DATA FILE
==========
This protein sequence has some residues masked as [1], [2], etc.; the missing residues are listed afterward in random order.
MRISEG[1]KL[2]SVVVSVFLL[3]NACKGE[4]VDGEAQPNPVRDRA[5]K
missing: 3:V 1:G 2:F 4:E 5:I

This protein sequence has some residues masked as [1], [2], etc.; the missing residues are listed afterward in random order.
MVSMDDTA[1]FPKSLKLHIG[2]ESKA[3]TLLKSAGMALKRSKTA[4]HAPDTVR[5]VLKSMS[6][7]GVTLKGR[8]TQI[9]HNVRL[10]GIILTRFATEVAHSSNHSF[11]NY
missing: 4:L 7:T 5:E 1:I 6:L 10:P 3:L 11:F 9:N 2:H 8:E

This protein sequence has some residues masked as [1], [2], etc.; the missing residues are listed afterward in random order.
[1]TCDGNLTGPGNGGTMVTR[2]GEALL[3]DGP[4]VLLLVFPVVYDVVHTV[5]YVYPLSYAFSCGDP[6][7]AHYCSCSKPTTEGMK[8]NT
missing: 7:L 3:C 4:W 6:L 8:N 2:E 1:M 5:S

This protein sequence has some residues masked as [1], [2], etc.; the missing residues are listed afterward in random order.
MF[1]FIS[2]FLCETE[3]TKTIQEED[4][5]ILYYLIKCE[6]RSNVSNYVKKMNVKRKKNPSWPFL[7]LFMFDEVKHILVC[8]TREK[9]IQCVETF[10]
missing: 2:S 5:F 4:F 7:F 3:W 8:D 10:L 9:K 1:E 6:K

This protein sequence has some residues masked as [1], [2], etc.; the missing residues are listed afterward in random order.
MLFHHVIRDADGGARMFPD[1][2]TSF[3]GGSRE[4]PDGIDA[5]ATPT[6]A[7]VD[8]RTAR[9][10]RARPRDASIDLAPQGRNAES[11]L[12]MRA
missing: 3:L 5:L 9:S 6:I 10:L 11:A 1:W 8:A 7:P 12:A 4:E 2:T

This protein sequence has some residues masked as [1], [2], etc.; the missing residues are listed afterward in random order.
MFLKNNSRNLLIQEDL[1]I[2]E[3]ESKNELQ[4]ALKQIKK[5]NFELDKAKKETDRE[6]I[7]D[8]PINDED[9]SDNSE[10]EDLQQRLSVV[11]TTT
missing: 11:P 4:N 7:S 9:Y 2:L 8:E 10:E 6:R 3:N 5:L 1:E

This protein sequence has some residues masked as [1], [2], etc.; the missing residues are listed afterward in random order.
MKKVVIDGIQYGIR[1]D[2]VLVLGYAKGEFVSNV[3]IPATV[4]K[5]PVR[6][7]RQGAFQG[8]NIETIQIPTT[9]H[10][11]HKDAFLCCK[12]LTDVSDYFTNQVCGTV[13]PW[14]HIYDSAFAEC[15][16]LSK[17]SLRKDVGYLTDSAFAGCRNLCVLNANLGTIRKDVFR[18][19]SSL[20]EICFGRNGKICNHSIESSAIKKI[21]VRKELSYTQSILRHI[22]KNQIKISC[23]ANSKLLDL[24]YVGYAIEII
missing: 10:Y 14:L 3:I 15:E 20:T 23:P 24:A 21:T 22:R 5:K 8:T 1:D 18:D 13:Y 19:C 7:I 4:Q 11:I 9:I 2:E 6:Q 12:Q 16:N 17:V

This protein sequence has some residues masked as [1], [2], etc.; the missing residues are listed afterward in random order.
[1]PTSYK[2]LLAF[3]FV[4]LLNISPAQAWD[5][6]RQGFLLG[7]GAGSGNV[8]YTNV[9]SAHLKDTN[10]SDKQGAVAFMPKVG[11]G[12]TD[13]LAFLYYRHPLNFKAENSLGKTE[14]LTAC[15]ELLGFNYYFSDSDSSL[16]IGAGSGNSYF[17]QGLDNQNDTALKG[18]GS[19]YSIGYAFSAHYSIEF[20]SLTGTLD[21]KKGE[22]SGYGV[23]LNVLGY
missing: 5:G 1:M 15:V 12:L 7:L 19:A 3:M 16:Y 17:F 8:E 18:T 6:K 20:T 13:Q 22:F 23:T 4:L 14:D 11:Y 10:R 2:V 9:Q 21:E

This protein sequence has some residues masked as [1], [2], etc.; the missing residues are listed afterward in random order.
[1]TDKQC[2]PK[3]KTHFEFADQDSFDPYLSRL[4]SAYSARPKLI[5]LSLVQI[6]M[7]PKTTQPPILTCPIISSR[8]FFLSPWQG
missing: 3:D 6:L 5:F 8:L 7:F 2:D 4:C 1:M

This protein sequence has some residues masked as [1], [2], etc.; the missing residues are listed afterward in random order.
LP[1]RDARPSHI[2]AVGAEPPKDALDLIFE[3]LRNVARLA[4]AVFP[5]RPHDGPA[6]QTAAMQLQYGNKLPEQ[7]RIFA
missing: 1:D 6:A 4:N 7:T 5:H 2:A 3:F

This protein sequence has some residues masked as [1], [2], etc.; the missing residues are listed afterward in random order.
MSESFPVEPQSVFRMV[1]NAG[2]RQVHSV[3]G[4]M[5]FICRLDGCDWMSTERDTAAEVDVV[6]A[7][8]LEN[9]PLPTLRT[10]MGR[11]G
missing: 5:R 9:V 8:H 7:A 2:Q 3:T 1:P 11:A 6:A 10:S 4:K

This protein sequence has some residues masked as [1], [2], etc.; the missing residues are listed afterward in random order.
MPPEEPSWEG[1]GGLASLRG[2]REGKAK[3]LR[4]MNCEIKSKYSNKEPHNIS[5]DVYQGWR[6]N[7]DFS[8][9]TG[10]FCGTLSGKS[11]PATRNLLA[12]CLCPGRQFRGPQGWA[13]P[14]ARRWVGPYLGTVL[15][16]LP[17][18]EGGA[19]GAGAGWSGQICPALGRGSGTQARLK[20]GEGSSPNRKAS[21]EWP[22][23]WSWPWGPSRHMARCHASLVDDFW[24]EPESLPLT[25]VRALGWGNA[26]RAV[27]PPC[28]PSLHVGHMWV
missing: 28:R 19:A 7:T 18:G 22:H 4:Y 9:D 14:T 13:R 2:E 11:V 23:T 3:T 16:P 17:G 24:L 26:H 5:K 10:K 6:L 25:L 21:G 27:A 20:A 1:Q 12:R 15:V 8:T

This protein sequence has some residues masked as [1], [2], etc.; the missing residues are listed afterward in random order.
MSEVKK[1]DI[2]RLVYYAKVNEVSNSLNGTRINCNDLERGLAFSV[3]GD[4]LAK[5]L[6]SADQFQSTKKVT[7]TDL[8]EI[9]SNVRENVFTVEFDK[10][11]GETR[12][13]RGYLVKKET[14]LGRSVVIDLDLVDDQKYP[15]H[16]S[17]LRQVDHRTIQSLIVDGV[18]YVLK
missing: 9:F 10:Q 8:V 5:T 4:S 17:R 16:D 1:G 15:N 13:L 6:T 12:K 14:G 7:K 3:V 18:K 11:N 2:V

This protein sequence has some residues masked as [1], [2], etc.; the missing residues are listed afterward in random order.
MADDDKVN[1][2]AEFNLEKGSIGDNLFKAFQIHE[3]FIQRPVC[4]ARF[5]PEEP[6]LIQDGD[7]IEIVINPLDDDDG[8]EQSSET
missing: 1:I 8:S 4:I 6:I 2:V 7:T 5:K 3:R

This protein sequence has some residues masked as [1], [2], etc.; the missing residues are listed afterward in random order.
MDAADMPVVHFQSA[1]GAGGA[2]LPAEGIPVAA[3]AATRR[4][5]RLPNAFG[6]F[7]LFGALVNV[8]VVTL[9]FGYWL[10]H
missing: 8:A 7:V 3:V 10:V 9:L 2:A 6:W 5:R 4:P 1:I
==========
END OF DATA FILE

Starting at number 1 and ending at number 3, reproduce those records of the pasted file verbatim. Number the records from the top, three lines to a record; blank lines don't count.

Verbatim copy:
This protein sequence has some residues masked as [1], [2], etc.; the missing residues are listed afterward in random order.
MRISEG[1]KL[2]SVVVSVFLL[3]NACKGE[4]VDGEAQPNPVRDRA[5]K
missing: 3:V 1:G 2:F 4:E 5:I

This protein sequence has some residues masked as [1], [2], etc.; the missing residues are listed afterward in random order.
MVSMDDTA[1]FPKSLKLHIG[2]ESKA[3]TLLKSAGMALKRSKTA[4]HAPDTVR[5]VLKSMS[6][7]GVTLKGR[8]TQI[9]HNVRL[10]GIILTRFATEVAHSSNHSF[11]NY
missing: 4:L 7:T 5:E 1:I 6:L 10:P 3:L 11:F 9:N 2:H 8:E

This protein sequence has some residues masked as [1], [2], etc.; the missing residues are listed afterward in random order.
[1]TCDGNLTGPGNGGTMVTR[2]GEALL[3]DGP[4]VLLLVFPVVYDVVHTV[5]YVYPLSYAFSCGDP[6][7]AHYCSCSKPTTEGMK[8]NT
missing: 7:L 3:C 4:W 6:L 8:N 2:E 1:M 5:S